The company will embrace that model with its original programming, the next of which debuts on Feb. 1 with House of Cards. Netflix also has theArrested Development reboot in May, Hemlock Grove on April 19, and three other shows this year.
Netflix Shows Off Personalized Profiles
LAS VEGAS–Netflix is now testing personalized profiles for users of its streaming service, which will let each member of a household receive customized recommendations based on their viewing habits.
With separate profiles, Netflix can serve up Downton Abbey to Mom and Storage Wars to Dad. For kids under 12, parents can set their profiles to only offer content from Netflix's Just for Kids service so your 8-year-old doesn't accidentally start watching Breaking Bad.
In a demo here at CES, Netflix spokesman Joris Evers stressed that the Profiles feature is only in the testing phase. It's being rolled out to "tens of thousands" of current Netflix users, but if they don't use or like it, Netflix won't roll it out completely, he said.
How will Netflix know if Profiles are a success? If it leads to customers watching more content, Evers said. If Profiles does not inspire increased viewing, however, they "may never" be released to all members, he said.
Testing on Profiles started a few weeks ago in the U.S. and abroad, and will pop up on the iPad, PlayStation 3, and the Web. Evers showed off Profiles here on a PS3, which included a "Profiles" button on the top right of the main menu screen, along with a cartoon icon for the current profile selection. Select the Profiles button and a pop-up window will give you the option to switch to another profile. See the slideshow for more.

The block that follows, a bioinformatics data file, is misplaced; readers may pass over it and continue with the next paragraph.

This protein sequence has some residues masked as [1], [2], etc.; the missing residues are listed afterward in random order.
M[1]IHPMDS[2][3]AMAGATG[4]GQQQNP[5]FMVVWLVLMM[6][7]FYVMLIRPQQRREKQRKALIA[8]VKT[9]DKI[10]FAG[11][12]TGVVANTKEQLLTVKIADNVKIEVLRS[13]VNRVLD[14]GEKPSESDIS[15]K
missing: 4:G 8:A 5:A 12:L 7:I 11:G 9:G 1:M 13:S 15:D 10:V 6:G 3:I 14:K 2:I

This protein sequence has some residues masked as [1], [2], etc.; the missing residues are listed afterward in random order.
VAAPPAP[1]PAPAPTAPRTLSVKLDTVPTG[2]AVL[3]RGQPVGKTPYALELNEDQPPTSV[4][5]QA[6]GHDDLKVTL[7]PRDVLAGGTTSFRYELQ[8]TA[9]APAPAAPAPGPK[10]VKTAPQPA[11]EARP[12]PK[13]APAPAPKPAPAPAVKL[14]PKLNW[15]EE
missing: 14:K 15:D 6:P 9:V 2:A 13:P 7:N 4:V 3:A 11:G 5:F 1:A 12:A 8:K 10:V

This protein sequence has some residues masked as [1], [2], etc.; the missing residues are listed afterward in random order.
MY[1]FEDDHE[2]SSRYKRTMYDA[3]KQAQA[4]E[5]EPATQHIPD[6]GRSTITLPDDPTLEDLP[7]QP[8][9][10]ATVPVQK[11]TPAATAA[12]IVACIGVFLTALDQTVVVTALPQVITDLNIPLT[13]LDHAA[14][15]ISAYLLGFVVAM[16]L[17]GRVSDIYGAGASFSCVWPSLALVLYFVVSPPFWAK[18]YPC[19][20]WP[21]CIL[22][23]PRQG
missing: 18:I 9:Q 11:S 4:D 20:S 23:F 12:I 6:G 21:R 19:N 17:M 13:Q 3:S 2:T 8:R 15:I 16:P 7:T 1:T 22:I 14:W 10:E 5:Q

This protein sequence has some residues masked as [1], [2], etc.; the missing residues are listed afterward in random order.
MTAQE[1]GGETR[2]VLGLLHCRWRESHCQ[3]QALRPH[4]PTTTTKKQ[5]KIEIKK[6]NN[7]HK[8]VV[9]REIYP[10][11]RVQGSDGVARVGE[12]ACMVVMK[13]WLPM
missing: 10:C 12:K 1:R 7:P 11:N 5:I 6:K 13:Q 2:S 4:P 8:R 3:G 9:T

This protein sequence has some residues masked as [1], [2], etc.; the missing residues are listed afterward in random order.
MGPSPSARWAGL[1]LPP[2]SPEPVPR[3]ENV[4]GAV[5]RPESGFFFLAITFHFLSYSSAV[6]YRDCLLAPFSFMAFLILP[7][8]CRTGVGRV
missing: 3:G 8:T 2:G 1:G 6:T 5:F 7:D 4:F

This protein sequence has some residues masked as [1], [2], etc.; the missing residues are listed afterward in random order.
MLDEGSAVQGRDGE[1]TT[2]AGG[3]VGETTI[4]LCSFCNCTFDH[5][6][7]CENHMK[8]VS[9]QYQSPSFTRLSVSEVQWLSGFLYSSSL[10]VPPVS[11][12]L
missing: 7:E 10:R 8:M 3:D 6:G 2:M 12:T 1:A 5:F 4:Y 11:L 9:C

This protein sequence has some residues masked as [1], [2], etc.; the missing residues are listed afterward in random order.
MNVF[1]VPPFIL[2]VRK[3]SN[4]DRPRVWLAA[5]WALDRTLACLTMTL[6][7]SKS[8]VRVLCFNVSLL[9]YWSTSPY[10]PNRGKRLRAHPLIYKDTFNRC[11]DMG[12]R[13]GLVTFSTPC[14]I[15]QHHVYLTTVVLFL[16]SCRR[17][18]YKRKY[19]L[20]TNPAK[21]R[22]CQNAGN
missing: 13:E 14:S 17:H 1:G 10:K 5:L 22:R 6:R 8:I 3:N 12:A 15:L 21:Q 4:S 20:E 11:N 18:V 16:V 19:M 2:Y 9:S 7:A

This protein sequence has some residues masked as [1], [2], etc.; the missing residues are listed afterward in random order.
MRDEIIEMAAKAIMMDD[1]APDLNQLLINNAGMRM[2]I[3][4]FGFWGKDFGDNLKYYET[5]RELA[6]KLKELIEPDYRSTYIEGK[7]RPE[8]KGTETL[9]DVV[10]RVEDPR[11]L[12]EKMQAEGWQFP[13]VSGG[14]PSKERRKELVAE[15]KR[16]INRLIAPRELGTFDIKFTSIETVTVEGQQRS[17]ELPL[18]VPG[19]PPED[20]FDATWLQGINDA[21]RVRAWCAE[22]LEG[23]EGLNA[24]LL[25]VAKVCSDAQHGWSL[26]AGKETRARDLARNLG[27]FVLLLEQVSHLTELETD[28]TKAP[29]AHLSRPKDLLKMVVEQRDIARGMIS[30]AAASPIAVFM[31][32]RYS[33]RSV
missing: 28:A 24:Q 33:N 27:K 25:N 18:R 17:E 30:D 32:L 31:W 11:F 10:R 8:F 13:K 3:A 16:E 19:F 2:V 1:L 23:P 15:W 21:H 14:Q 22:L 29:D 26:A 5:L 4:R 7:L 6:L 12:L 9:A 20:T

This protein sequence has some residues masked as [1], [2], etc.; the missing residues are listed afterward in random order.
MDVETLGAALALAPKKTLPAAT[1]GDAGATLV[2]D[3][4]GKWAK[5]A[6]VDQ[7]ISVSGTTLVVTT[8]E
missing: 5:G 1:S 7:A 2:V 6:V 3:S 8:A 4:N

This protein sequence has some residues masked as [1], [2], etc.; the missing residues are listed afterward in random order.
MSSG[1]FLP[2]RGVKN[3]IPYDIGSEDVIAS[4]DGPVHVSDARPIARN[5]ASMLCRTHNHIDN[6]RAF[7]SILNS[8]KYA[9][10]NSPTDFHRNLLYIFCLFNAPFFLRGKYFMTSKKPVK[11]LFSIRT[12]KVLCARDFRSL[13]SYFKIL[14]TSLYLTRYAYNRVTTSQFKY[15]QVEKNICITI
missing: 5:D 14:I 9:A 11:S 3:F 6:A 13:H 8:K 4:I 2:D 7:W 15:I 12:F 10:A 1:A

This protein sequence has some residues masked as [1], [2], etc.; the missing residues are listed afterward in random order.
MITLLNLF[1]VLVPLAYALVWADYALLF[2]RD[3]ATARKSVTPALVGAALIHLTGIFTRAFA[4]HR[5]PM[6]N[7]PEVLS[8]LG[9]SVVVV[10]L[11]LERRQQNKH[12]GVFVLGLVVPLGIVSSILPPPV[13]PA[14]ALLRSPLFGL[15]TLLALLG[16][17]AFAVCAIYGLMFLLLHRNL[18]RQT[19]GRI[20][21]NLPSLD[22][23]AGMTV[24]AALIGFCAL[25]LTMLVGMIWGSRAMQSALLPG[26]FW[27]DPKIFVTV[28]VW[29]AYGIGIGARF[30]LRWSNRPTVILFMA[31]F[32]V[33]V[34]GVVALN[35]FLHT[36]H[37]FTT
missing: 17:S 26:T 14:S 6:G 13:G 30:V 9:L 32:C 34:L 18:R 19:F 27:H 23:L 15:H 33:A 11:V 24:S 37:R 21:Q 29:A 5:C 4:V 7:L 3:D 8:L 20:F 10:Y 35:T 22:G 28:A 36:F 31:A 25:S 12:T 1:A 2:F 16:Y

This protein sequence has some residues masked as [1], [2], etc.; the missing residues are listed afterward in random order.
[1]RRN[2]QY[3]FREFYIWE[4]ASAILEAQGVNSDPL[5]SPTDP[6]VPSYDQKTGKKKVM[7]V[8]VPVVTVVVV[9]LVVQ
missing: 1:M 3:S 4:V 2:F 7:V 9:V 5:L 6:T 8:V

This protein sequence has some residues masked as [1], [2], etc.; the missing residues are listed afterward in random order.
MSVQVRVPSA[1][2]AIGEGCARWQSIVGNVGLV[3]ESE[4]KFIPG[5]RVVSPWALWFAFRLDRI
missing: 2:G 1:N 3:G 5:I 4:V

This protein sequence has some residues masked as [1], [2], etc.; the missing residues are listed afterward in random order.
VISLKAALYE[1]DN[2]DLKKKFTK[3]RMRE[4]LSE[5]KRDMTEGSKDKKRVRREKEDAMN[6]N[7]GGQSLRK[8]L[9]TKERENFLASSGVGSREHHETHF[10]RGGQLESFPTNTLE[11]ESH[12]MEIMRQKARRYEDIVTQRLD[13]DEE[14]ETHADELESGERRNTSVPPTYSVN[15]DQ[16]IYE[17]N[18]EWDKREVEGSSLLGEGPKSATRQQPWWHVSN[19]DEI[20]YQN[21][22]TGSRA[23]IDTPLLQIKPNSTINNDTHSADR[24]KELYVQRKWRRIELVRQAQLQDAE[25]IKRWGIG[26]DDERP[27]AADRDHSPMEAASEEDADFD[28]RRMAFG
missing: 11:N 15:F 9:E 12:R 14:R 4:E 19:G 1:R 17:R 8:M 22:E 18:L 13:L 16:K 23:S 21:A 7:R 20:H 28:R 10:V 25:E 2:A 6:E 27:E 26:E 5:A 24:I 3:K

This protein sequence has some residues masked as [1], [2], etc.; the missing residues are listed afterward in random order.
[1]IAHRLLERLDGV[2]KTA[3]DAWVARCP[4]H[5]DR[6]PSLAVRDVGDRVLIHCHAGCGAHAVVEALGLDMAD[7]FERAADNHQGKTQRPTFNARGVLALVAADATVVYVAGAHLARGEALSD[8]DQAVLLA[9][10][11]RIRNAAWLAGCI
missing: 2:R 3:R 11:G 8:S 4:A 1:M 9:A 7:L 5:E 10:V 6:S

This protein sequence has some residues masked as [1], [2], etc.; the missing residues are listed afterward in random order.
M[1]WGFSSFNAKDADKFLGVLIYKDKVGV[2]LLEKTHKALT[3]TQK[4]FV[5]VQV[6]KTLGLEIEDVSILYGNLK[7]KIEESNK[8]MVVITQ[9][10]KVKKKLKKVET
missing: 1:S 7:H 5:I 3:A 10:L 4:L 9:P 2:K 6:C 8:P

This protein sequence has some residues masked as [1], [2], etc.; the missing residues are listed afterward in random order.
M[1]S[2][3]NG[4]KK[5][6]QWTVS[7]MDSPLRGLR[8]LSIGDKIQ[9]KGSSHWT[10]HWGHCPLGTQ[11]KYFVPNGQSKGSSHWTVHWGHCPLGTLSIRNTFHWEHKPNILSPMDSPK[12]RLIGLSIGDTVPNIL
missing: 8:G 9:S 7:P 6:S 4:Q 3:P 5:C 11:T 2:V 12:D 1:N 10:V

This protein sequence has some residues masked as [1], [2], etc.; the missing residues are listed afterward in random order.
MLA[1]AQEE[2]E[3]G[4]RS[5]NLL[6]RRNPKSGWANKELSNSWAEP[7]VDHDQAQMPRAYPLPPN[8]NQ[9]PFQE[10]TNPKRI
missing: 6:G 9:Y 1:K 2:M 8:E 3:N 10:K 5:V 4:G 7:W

Evers said Netflix is also testing the option of letting international users add films to an Instant Queue, so they can come back and watch later. Queues have been a familiar site for U.S. users thanks to Netflix's DVD service, and Netflix incorporated the queue concept into Watch Instantly when it first launched streaming. But overseas, Netflix users only have a streaming option - and no Instant Queue. That might change soon, but again, it will depend on the feedback Netflix receives during testing.
Amazon Blames Deleted Data for Christmas Eve Netflix Outage
Amazon on Monday offered a detailed explanation of a Christmas Eve outage that took down the services of clients like Netflix.
In a nutshell, a developer accidentally deleted some data from the Amazon Elastic Load Balancing Service (ELB). It took Amazon some time to figure that out, and when it did, an initial recovery effort failed, prolonging the Netflix outage.
"We want to apologize," Amazon said in a note posted on its AWS website. "We know how critical our services are to our customers' businesses, and we know this disruption came at an inopportune time for some of our customers. We will do everything we can to learn from this event and use it to drive further improvement in the ELB service."
Netflix users started reporting problems with the service's Watch Instantly service on the afternoon of Dec. 24 - meaning many people couldn't try out Netflix on their new gadgets, or avoid family members with whom they did not want to interact. The partial outage affected "some, but not all devices that can stream from Netflix," the company said at the time. Service was restored by Tuesday morning.
Alas, it appears the downtime was the result of human error. According to Amazon's calculations, a developer deleted a portion of ELB data at 12:24 p.m. Pacific on Dec. 24.
Christmas Eve Netflix Outage Forces Families to Socially Interact
Christmas is a time for family, eggnog, unwrapping gifts … and apparantly, streaming movies.
Not this year, though, thanks to an outage at Amazon's Virginia data centers.
According to Wired, Netflix's streaming video service began to falter around 3:30 p.m. Eastern on Monday, when customers began reporting the outage. Later that night, the company said on Twitter that the partial outage affected "some, but not all devices that can stream from Netflix."
"We're aware the some members are experiencing issues streaming movies and TV shows," the @Netflixhelps Twitter account wrote Monday afternoon. "We're working to resolve the problem," which seemed to affect certain users in only the U.S., Canada, and Latin America.